The sounds of the trip: the “slush” of lake-front sand or sloshy snow and the “crunch” of gravel or icy snow under our feet; the occasional “wa-wa-wa-whoops!” as we slipped on ice and flailed our arms seeking upright-balance like birds flapping hard against uneven wind currents; and the haunting-hollow clarinet howl-squeak of the wind during the day it stormed.

And laughter. Lots of conversation punctuated by joyous peals of laughter.

2020 Armchair Traveling: San Francisco

This week I’m armchair traveling on my blog and Instagram to share My Life in Coffee Mugs.

I grew up in San Diego. I went away to college and eventually returned. And then we moved to the San Francisco Bay Area, where we’ve lived for almost 15 years.

The Bay Area is where our kids grew up. They were 7 and 2 years old when we landed, so this is their home like San Diego will always be mine.

My husband used to comment that SoCal didn’t have trees, and I didn’t understand—could he not see the palm trees and eucalyptus trees, the citrus and avocado trees? Now I get it, though, since we have giant redwood trees in our own backyard. We drive three minutes to a redwood forest.

I love the natural open spaces, walking from home to scenic hiking trails. I love our walkable neighborhood and the hours I spend each week pounding the pavement with my pups.

I love the weather, that we have distinct yet not severe seasons; you can take the girl out of SoCal but she will still prefer mild year-round weather. I love real rain storms and bundling up and lighting a fire on chilly days—we can get to snow when we want to but we don’t have to shovel driveways—and I’m grateful to wear sandals most of the year.

I love our small town, and that we can be in San Francisco in short order (traffic depending), to visit the beach (Crissy Field is our favorite), Pier 39, the Ferry Building, particularly on Saturday mornings for the Farmers’ Market, Union Square during the holidays or Ghirardelli Square for, what else?, chocolate. Or we can be wine tasting in Napa in 45 minutes, or at the Santa Cruz Beach Boardwalk in less than two hours. This is the farthest I’ve lived from the beach and yet we get to the beach regularly.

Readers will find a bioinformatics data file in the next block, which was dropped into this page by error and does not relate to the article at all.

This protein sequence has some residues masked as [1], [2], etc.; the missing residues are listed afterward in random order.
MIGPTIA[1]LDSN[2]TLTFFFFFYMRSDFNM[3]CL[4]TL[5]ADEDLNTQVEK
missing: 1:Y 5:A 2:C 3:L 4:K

Because this is where our family grew up, no matter where life may take us, the Bay Area will always also be Home.

2020 Armchair Traveling: Norway

This week I am sharing on my blog and on Instagram about My Life in Coffee Mugs. On Monday, I wrote on the blog about New York City. On Tuesday on Instagram I posted about my hometown of San Diego. Today I am blogging about Norway…

We celebrated our 20th wedding anniversary with two weeks in Norway. We spent a week on the Hurtigruten, a mail delivery/cruise boat (though not the kind of cruise you typically think of), sailing along the coastline and through the fjords from Bergen to Kirkenes. The following week we flew to Oslo, took the train to Kristiansand, and then rode the train back to Bergen—arguably the most beautiful train ride in all of Europe (I can’t compare, but it was truly spectacular).

Along the way we visited my Norwegian family: my second cousins and my mom’s cousins, and we had the enormous privilege of holding a gathering in honor of my recently departed grandmother in her hometown of Lista with nine of her cousins, happy to tell stories and leaf through pictures in yellowing photo albums.

Lista Fyr, the lighthouse my grandmother considered “hers,” since this is the view from her childhood home